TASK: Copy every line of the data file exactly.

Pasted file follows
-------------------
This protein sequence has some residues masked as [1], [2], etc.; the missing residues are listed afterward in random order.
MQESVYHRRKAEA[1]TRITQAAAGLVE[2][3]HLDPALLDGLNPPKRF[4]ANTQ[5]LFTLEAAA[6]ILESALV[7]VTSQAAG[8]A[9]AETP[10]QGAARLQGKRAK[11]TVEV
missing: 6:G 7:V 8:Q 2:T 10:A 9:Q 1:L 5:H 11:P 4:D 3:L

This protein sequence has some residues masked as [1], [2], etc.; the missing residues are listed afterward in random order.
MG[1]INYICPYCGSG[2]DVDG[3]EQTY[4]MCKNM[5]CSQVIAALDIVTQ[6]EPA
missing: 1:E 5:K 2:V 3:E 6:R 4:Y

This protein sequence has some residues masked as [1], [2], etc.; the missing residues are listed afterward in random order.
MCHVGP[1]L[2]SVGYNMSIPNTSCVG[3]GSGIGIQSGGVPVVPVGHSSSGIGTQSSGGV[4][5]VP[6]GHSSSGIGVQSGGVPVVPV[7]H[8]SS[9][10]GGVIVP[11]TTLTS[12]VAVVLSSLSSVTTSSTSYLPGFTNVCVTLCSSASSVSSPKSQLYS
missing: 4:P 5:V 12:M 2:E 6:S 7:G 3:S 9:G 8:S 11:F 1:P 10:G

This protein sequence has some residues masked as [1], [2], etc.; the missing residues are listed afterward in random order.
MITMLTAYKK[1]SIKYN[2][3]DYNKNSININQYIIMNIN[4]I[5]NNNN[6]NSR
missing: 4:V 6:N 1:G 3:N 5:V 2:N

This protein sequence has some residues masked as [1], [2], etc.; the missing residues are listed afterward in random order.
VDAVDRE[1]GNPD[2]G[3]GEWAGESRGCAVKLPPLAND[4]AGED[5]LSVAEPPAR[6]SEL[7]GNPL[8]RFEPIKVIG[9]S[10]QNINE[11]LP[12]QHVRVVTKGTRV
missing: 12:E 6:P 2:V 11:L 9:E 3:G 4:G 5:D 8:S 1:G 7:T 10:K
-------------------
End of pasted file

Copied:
This protein sequence has some residues masked as [1], [2], etc.; the missing residues are listed afterward in random order.
MQESVYHRRKAEA[1]TRITQAAAGLVE[2][3]HLDPALLDGLNPPKRF[4]ANTQ[5]LFTLEAAA[6]ILESALV[7]VTSQAAG[8]A[9]AETP[10]QGAARLQGKRAK[11]TVEV
missing: 6:G 7:V 8:Q 2:T 10:A 9:Q 1:L 5:H 11:P 4:D 3:L

This protein sequence has some residues masked as [1], [2], etc.; the missing residues are listed afterward in random order.
MG[1]INYICPYCGSG[2]DVDG[3]EQTY[4]MCKNM[5]CSQVIAALDIVTQ[6]EPA
missing: 1:E 5:K 2:V 3:E 6:R 4:Y

This protein sequence has some residues masked as [1], [2], etc.; the missing residues are listed afterward in random order.
MCHVGP[1]L[2]SVGYNMSIPNTSCVG[3]GSGIGIQSGGVPVVPVGHSSSGIGTQSSGGV[4][5]VP[6]GHSSSGIGVQSGGVPVVPV[7]H[8]SS[9][10]GGVIVP[11]TTLTS[12]VAVVLSSLSSVTTSSTSYLPGFTNVCVTLCSSASSVSSPKSQLYS
missing: 4:P 5:V 12:M 2:E 6:S 7:G 3:S 9:G 8:S 11:F 1:P 10:G

This protein sequence has some residues masked as [1], [2], etc.; the missing residues are listed afterward in random order.
MITMLTAYKK[1]SIKYN[2][3]DYNKNSININQYIIMNIN[4]I[5]NNNN[6]NSR
missing: 4:V 6:N 1:G 3:N 5:V 2:N

This protein sequence has some residues masked as [1], [2], etc.; the missing residues are listed afterward in random order.
VDAVDRE[1]GNPD[2]G[3]GEWAGESRGCAVKLPPLAND[4]AGED[5]LSVAEPPAR[6]SEL[7]GNPL[8]RFEPIKVIG[9]S[10]QNINE[11]LP[12]QHVRVVTKGTRV
missing: 12:E 6:P 2:V 11:L 9:E 3:G 4:G 5:D 8:S 1:G 7:T 10:K